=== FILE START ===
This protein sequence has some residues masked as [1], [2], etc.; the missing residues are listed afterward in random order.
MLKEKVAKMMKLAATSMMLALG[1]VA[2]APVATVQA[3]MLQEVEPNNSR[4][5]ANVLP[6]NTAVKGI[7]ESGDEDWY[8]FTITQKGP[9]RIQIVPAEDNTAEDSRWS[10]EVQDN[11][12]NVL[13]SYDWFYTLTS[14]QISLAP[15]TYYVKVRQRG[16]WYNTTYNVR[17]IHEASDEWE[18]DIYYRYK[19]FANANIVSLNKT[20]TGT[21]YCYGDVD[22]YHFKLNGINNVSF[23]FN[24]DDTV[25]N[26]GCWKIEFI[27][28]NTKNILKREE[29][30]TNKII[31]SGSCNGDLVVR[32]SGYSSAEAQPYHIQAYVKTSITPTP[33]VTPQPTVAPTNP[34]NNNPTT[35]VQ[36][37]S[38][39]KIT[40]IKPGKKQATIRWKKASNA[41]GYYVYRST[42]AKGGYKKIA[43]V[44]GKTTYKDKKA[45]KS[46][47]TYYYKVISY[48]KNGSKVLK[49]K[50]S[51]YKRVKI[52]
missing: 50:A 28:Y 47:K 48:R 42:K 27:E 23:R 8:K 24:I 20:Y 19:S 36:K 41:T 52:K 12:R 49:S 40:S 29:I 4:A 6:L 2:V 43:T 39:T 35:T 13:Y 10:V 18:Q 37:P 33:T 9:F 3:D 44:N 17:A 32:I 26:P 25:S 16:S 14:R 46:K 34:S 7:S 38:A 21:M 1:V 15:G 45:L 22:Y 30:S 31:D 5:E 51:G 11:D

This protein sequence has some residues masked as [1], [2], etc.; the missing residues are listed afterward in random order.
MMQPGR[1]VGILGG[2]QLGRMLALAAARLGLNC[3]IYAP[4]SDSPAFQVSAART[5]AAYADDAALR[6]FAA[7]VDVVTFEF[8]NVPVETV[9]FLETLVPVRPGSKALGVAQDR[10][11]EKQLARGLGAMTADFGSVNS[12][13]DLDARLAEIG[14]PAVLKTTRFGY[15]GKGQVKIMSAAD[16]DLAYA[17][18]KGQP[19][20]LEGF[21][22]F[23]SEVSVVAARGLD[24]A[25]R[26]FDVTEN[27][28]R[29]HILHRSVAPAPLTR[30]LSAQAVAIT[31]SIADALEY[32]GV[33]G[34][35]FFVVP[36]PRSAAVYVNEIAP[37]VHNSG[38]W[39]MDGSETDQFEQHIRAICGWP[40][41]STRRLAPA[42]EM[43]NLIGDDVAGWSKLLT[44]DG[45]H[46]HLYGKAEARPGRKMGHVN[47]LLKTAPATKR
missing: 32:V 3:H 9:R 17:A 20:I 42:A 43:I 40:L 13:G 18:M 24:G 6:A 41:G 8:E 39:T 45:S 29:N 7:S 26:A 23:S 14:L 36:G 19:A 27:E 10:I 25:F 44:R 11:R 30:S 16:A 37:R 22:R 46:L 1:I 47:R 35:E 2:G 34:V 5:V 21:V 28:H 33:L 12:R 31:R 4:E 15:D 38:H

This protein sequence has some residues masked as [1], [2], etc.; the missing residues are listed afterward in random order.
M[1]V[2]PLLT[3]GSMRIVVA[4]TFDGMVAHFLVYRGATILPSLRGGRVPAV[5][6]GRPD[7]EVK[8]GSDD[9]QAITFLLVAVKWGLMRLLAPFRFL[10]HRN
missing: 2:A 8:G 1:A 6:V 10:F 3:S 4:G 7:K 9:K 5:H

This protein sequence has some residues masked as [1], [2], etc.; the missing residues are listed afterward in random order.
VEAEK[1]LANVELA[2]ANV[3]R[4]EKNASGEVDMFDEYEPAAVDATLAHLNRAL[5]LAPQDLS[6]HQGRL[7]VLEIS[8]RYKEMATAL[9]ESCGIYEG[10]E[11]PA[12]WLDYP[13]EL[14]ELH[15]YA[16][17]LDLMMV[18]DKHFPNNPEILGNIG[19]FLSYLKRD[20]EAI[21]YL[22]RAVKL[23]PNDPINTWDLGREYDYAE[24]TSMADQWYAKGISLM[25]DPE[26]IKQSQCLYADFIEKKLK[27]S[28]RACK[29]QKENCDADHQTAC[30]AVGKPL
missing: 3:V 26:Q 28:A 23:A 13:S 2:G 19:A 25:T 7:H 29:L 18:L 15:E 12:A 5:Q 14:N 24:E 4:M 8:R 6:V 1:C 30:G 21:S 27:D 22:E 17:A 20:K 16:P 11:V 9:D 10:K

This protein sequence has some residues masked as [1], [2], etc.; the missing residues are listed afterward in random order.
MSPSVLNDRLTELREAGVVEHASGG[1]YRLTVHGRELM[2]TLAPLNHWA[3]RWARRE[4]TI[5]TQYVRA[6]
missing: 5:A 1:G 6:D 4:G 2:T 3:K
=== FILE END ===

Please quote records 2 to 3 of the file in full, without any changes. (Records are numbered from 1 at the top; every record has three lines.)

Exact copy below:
This protein sequence has some residues masked as [1], [2], etc.; the missing residues are listed afterward in random order.
MMQPGR[1]VGILGG[2]QLGRMLALAAARLGLNC[3]IYAP[4]SDSPAFQVSAART[5]AAYADDAALR[6]FAA[7]VDVVTFEF[8]NVPVETV[9]FLETLVPVRPGSKALGVAQDR[10][11]EKQLARGLGAMTADFGSVNS[12][13]DLDARLAEIG[14]PAVLKTTRFGY[15]GKGQVKIMSAAD[16]DLAYA[17][18]KGQP[19][20]LEGF[21][22]F[23]SEVSVVAARGLD[24]A[25]R[26]FDVTEN[27][28]R[29]HILHRSVAPAPLTR[30]LSAQAVAIT[31]SIADALEY[32]GV[33]G[34][35]FFVVP[36]PRSAAVYVNEIAP[37]VHNSG[38]W[39]MDGSETDQFEQHIRAICGWP[40][41]STRRLAPA[42]EM[43]NLIGDDVAGWSKLLT[44]DG[45]H[46]HLYGKAEARPGRKMGHVN[47]LLKTAPATKR
missing: 32:V 3:H 9:R 17:A 20:I 42:A 43:I 40:L 13:G 18:M 24:G 6:A 41:G 8:E 39:T 45:S 29:N 7:S 26:A 23:S 14:L 36:G 19:A 27:E 10:I 25:F 44:R 11:R 30:S 16:A 37:R 22:R 46:L 1:I 47:R 35:E 2:G 34:V 5:V 21:V 28:H 33:L 12:R 31:R 4:E 15:D 38:H

This protein sequence has some residues masked as [1], [2], etc.; the missing residues are listed afterward in random order.
M[1]V[2]PLLT[3]GSMRIVVA[4]TFDGMVAHFLVYRGATILPSLRGGRVPAV[5][6]GRPD[7]EVK[8]GSDD[9]QAITFLLVAVKWGLMRLLAPFRFL[10]HRN
missing: 2:A 8:G 1:A 6:V 10:F 3:S 4:G 7:K 9:K 5:H